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Ask Ramit: “Should I change jobs or improve the one I have?”

34 Comments- Get free updates of new posts here

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It’s interesting when people let their barriers slip out in their actual language. Usually, they don’t even realize they’re doing it. But Detective Sethi is on the case:

Guy 1: “So you started going to the gym?”
Guy 2: “Yeah, I actually kinda like it now.”
Guy 1: “So you’re saying I’d have to go to the gym every day for the rest of my life to lose weight? I could never do that!”

Guy 1 is demonstrating an example of an “extreme-reach barrier” — the assumption that if you want to do something, you have to go to the COMPLETE EXTREME to do it at all.

This allows him to rationalize the fact that he doesn’t go, even though he could get benefits from going 2-3 times per week. I hate him.

Another way we do this is by creating false dichotomies. “Ramit, should I do X or Y?”

My answer is usually “Yes and yes.” This is the idea that top performers don’t do X or Y — they do both, and they’re better at it than everyone else.

If this is intimidating, go away. This site is about being the best, not about doing what’s easiest.

But if you want more details on how exactly to think about making tough choices, I recorded a new Ask Ramit video for you:

“I’m 52. Have I waited too long to try for a new or better career or should I focus on what I’m doing now better?”
-IWT reader Laura

Check out the video, where I dig in to highlight the barriers hidden in her question.

I take a lot of time to record these videos for you, so let me know what you think in the comments.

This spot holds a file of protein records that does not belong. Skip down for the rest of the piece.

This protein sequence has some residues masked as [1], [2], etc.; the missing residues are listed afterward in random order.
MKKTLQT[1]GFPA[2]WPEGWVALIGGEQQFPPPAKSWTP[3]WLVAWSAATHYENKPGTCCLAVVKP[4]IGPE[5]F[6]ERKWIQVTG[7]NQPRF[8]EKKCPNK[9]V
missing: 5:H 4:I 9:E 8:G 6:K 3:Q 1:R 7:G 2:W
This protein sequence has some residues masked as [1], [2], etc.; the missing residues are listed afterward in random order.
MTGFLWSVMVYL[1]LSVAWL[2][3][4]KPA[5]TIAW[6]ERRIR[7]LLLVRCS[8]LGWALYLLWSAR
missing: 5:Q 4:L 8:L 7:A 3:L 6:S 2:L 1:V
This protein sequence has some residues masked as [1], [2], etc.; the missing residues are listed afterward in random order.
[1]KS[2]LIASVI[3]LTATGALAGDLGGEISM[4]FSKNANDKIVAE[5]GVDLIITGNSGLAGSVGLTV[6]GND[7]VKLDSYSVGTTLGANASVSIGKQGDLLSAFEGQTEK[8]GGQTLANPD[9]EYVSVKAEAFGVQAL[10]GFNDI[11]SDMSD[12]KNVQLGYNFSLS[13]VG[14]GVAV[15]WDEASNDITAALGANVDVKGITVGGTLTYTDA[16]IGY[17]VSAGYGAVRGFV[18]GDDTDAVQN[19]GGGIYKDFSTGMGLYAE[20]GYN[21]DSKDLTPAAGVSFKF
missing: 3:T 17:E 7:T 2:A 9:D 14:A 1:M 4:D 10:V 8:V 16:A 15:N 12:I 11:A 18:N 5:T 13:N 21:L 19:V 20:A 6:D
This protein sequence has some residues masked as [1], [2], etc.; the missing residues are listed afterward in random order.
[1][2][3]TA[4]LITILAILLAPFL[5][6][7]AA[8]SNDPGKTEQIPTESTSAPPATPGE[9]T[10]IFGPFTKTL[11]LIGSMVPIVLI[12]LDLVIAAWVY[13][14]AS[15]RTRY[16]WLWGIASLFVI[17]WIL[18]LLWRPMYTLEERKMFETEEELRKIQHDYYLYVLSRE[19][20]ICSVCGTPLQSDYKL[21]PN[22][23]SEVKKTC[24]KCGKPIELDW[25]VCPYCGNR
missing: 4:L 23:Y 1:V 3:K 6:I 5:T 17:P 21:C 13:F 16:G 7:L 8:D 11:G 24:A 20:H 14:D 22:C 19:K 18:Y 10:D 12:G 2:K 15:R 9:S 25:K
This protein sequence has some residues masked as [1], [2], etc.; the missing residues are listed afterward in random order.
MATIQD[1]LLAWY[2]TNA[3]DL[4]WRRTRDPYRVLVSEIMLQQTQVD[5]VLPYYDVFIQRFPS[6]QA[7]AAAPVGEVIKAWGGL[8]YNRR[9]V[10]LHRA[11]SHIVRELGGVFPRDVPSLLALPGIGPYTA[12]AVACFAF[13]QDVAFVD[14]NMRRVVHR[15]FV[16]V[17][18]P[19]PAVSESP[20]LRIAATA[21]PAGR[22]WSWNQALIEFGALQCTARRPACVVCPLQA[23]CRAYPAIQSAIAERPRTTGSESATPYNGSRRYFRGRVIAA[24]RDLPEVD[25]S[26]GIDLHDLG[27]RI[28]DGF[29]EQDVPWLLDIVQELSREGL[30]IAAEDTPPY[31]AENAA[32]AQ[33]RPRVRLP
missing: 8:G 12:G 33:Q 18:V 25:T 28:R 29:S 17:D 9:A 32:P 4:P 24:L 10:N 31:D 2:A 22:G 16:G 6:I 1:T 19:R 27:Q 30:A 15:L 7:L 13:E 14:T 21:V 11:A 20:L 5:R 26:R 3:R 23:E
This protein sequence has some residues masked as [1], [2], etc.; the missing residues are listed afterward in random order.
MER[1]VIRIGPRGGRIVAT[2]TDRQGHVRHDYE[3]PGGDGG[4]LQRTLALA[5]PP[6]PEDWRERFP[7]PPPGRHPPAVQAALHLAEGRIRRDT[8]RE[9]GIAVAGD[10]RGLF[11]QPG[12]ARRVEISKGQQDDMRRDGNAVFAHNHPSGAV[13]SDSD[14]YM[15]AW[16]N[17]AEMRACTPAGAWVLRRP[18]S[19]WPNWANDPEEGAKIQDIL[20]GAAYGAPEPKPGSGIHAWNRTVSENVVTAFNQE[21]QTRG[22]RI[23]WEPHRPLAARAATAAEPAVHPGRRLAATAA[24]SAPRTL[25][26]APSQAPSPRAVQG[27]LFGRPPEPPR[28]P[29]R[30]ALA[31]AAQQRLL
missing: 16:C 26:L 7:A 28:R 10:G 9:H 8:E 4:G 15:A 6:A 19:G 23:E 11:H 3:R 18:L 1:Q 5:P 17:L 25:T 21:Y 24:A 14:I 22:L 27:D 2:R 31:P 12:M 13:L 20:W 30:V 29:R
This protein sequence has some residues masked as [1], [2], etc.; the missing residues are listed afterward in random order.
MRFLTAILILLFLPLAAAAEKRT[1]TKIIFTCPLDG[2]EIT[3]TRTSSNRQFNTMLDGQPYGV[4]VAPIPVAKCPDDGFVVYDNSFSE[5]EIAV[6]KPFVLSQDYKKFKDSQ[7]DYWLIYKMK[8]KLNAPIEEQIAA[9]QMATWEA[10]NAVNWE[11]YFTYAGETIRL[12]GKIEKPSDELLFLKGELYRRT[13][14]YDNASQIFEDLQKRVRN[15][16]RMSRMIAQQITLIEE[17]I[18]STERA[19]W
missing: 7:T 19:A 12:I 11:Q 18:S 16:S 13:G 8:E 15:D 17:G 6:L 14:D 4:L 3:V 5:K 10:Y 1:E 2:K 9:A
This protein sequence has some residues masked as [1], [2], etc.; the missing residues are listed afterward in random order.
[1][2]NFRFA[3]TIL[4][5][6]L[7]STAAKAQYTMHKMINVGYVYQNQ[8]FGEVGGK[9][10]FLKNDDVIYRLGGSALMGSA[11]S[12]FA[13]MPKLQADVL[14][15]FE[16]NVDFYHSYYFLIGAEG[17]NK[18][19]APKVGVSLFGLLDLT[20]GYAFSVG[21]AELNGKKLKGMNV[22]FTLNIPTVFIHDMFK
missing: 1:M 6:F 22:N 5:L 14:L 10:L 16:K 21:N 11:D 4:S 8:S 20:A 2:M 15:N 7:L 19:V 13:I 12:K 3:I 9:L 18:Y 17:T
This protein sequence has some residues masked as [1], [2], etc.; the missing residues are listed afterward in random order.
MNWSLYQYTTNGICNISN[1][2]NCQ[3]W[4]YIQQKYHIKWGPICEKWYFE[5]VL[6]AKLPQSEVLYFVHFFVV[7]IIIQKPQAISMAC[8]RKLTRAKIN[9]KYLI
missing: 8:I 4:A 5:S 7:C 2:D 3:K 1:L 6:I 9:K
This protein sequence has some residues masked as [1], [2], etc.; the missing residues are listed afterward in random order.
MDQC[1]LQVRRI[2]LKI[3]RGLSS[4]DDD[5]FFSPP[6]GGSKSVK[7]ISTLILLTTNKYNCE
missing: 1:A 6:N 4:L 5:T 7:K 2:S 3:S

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34 Comments

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  1. Thank you for this response. I having been considering whether it’s worth accepting an offer to start a work related 1-2 year post graduate level course since I am considering a career change to a completely different field. This video has made re think my stance, which has been that it’s not worth taking up the offer…..are there any exceptions to the yes and yes rule?

    • Maybe you should reframe your question, to “How can I do A and B?”

      There’s a bit of a false dichotomy here, in that taking the course is a concrete action, whereas “considering a career change” isn’t actionable. So perhaps you can identify what the first step in a career change is–maybe, take two or three people in the other field out to coffee to learn more about it–and ask yourself:

      “Can I take this post-graduate course AND start networking in the new field I’m interested in?”

      My guess is that the answer is “Yes and Yes.”

    • Mea – To answer your question…yes and yes!

  2. Yes & Yes! Love it Ramit! Thanks for the video.